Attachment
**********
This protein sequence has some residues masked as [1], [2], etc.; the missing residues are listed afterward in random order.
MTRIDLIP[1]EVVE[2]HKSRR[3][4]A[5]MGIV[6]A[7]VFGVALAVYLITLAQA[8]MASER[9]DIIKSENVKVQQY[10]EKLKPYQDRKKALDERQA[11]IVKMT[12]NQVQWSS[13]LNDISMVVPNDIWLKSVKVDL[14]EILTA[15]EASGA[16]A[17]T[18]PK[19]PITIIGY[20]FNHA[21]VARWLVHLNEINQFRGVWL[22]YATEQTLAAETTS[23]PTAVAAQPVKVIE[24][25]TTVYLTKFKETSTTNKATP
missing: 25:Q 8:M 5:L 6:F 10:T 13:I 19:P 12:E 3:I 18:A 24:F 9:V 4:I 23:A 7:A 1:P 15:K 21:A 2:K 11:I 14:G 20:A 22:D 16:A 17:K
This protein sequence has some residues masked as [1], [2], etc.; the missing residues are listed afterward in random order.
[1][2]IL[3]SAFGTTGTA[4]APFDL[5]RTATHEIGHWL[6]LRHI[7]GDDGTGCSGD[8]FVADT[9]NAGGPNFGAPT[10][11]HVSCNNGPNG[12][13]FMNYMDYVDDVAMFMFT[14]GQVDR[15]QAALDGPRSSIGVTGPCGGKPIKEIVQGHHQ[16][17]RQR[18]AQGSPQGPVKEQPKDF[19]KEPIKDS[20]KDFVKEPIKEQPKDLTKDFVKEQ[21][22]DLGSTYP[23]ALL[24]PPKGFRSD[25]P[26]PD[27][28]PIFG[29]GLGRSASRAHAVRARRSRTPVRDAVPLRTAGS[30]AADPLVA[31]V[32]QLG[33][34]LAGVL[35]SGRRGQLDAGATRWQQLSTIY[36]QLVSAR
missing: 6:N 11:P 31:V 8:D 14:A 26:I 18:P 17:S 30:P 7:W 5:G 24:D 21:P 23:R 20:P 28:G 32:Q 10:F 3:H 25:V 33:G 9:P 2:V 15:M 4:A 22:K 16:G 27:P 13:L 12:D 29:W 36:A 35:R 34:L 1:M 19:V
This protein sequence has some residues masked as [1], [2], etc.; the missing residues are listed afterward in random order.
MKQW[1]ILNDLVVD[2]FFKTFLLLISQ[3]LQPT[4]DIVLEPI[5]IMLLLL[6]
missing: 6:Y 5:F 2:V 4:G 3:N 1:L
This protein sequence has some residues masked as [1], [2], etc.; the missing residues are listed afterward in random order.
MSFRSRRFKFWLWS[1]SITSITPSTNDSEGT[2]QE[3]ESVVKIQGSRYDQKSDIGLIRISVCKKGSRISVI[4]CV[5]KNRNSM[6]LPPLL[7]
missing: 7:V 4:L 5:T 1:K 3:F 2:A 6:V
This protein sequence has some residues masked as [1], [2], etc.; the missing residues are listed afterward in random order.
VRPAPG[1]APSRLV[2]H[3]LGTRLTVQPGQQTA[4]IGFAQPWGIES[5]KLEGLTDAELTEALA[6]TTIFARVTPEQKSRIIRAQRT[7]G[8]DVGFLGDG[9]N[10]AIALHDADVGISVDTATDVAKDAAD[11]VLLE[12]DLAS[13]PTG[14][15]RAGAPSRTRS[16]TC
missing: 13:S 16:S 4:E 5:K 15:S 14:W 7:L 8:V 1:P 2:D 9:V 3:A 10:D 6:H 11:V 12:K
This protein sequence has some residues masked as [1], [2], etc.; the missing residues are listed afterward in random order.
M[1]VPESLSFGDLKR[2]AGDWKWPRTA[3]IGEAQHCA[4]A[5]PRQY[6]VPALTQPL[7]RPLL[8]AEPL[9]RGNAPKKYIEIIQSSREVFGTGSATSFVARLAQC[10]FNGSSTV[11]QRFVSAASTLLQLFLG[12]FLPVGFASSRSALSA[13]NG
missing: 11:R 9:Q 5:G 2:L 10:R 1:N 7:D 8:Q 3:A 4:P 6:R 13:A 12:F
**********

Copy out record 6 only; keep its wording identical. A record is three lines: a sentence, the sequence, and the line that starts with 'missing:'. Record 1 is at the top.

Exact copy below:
This protein sequence has some residues masked as [1], [2], etc.; the missing residues are listed afterward in random order.
M[1]VPESLSFGDLKR[2]AGDWKWPRTA[3]IGEAQHCA[4]A[5]PRQY[6]VPALTQPL[7]RPLL[8]AEPL[9]RGNAPKKYIEIIQSSREVFGTGSATSFVARLAQC[10]FNGSSTV[11]QRFVSAASTLLQLFLG[12]FLPVGFASSRSALSA[13]NG
missing: 11:R 9:Q 5:G 2:L 10:R 1:N 7:D 8:Q 3:A 4:P 6:R 13:A 12:F